George Allen "Pat" Summerall (May 10, 1930 – April 16, 2013) was an American football player and television sportscaster who worked for CBS, Fox, and ESPN. In addition to football, he also announced major golf and tennis events. In total, he announced 16 Super Bowls on network television (more than any other announcer), 26 Masters Tournaments, and 21 US Opens. He also contributed to 10 Super Bowl broadcasts on CBS Radio as a pregame host or analyst.
Summerall played football for the Arkansas Razorbacks and then in the National Football League (NFL) from 1952 through 1961. He was drafted by the Detroit Lions and played with Bobby Layne. The best playing time in his career was with the New York Giants as a kicker. After retiring as a player, he joined CBS as a color commentator the next year. He worked with Tom Brookshier and then John Madden on NFL telecasts for CBS and Fox. Although retired since 2002, he continued to announce games on occasion, especially those near his Texas home.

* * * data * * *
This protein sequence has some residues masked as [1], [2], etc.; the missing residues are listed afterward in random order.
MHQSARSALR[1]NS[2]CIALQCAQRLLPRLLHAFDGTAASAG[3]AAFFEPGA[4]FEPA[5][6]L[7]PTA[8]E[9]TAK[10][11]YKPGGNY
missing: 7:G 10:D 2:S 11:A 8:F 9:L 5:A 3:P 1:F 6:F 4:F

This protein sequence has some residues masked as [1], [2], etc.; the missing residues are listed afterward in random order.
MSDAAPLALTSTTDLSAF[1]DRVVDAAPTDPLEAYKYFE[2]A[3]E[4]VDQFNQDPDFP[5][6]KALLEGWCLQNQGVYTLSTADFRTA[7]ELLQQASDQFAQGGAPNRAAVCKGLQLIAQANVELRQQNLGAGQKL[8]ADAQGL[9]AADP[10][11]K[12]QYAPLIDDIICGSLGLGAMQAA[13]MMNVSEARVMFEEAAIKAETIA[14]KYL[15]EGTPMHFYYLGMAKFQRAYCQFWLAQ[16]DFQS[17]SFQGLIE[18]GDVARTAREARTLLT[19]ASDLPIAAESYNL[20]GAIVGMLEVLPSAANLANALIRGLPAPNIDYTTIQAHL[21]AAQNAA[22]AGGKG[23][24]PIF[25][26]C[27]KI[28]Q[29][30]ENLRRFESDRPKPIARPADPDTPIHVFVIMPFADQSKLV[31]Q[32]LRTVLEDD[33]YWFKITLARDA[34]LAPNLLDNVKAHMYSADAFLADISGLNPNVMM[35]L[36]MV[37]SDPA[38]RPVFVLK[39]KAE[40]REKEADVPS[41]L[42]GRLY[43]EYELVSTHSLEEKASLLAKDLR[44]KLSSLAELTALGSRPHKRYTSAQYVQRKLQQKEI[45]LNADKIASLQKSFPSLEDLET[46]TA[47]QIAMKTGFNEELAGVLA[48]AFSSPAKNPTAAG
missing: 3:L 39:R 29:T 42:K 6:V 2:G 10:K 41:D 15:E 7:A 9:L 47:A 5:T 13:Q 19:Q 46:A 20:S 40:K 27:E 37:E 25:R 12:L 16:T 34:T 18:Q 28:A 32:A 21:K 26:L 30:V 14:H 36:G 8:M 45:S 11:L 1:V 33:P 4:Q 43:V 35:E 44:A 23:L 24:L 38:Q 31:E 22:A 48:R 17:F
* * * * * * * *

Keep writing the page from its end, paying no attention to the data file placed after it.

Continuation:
He was named the National Sportscaster of the Year by the National Sportscasters and Sportswriters Association in 1977, and inducted into their Hall of Fame in 1994. That year, he also received the Pete Rozelle Radio-Television Award from the Pro Football Hall of Fame. He was inducted into the American Sportscasters Association Hall of Fame in 1999. The "Pat Summerall Award" has been presented since 2006 during Super Bowl weekend at the NFL's headquarters hotel "to a deserving recipient who through their career has demonstrated the character, integrity and leadership both on and off the job that the name Pat Summerall represents."